jPay Message #214

I’m fortunate enough to have a strong support system in the world to hold me down, and I’ve an even wider circle sending me books, so I dont need to hustle to live comfortably. Not that I couldn’t, but hustling in prison requires you to open lines of credit to accomodate the biweekly store schedule.…More

How to Play Pinochle: Rules, Procedures, Cheat Sheets

The most commonly played variant is known as double-deck pinochle. A pinochle deck is almost twice the size of a normal deck, coming to a total of 80 cards (96 if you play with 9s). Only 5 card values make up the deck: Ace, 10, King, Queen, Jack (in that order, highest to lowest). There’s…More

“A Prison Pastime: Pinochle”

Except for, maybe, the smudged or faded black ink characteristic of prison tattoos, a person knowing how to play pinochle is the most obvious clue that he’s an ex-con. Elsewhere, I’ve only ever heard of old men generations ago knowing how to play pinochle. It’s a complicated game requiring an agile memory and card-counting ability.…More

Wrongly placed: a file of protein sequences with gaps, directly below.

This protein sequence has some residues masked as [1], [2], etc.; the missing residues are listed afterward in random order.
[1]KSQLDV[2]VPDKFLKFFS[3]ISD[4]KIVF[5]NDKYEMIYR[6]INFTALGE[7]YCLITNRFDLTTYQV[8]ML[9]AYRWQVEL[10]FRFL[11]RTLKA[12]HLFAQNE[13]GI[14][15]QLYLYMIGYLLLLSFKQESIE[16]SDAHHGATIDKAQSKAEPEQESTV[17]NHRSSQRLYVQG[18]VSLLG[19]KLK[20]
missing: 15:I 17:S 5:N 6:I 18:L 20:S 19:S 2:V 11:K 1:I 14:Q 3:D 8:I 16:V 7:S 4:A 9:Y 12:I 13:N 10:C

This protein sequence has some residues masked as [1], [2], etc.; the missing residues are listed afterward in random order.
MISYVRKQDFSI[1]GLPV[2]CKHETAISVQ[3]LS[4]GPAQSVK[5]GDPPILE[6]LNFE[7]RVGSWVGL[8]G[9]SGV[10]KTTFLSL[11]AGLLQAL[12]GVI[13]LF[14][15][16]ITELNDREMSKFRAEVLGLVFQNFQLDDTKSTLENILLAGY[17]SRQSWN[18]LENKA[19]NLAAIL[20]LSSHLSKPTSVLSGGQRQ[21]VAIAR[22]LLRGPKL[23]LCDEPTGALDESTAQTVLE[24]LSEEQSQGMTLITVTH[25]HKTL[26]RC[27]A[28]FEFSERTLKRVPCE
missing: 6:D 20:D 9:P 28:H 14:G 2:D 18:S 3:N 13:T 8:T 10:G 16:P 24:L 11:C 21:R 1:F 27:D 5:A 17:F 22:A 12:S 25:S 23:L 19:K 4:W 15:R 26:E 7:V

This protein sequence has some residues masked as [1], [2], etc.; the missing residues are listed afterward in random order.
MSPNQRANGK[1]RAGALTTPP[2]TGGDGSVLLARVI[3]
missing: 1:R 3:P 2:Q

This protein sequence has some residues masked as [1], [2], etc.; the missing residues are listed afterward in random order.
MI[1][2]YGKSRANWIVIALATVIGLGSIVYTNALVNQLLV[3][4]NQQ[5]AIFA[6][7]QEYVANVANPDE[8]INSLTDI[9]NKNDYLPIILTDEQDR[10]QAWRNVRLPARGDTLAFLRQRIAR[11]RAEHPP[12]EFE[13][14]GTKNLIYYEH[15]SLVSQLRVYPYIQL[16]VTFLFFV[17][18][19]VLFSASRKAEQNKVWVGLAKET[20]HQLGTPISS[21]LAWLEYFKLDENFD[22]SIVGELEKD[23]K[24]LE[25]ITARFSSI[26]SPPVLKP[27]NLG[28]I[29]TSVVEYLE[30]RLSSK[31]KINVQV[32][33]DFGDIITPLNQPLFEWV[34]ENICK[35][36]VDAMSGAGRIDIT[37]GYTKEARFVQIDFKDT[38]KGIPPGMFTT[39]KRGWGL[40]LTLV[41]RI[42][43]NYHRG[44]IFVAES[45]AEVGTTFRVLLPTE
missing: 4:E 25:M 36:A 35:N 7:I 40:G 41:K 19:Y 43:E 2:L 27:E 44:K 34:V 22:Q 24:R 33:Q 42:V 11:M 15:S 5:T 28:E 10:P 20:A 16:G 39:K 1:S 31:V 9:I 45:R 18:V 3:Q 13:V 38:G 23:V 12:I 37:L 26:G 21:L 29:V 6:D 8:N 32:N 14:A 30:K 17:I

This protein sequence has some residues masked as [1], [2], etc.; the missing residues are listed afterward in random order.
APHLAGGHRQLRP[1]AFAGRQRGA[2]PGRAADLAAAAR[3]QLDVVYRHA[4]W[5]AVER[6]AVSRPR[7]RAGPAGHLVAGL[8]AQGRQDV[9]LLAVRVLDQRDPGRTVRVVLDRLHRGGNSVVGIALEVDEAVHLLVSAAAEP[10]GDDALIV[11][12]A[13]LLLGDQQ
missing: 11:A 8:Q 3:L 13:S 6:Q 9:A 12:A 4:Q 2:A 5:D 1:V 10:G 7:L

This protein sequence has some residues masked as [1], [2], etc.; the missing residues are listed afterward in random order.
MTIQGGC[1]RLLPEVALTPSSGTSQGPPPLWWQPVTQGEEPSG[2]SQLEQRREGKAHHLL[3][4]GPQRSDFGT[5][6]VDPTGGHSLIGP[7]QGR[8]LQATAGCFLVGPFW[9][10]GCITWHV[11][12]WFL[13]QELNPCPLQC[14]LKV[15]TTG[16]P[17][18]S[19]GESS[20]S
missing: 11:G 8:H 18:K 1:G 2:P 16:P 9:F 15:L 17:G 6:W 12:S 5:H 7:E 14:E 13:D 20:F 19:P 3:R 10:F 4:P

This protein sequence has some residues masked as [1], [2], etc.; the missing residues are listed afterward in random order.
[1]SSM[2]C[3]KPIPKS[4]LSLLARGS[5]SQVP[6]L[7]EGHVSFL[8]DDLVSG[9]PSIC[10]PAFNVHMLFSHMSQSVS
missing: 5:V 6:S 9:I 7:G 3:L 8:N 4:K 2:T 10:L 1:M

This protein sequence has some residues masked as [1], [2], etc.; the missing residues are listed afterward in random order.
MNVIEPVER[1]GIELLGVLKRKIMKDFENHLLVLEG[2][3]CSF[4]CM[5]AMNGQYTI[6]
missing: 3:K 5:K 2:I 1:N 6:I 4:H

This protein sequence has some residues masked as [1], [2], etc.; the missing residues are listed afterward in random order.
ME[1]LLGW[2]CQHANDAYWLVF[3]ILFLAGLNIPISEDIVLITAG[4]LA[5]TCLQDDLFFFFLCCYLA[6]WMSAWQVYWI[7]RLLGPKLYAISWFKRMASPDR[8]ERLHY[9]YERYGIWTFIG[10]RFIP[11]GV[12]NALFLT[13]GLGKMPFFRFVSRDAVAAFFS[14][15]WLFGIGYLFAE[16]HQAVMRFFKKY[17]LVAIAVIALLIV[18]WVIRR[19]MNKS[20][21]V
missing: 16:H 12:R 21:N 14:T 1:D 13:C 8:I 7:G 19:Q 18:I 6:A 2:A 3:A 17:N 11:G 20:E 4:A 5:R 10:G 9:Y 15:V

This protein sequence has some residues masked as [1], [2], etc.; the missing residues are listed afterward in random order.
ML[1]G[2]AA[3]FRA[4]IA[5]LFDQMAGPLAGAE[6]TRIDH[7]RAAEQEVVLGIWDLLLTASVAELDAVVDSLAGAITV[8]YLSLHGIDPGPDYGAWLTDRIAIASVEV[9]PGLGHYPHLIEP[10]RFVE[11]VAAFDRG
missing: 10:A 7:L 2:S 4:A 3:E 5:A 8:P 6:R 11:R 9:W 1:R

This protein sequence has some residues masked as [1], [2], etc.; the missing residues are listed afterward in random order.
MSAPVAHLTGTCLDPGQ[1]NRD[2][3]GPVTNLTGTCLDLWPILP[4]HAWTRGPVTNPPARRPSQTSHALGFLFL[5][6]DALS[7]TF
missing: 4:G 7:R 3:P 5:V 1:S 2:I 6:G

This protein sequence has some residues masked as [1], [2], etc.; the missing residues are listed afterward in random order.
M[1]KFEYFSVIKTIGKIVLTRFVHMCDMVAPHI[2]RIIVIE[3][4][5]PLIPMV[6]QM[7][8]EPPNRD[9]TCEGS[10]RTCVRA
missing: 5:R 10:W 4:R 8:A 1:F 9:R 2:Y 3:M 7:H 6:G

jPay Message #212

For the past few weeks, I’ve made a habit of setting aside 10-15 minutes each day to meditate, or at least try to. I’ve yet to achieve nirvana, but I’ve at least become more conscious about how I do, feel, and think about things. I’m starting to see the things that cause an unconscious reaction.…More

Prison Glossary

What I’ve done here is compile a list of prison vernacular in addition to some common idiomatic expressions. This list is by no means exhaustive or definitive, and I’ll periodically update it as I recall terms and sayings. I’ve tried to send some version of this post multiple times, but the prison admin has censored…More

jPay Message #211

I’ve mentioned before how the social conditions of prison incentivize the adoption of extremist religious positions: chomos become Bible thumpers, ex-crack heads turn into black supremacist Muslims, certain whites join the Odinists. As much as I’ve tried to go back to church, I quickly lapsed after a couple months. It just felt insincere; incarcerated convicts…More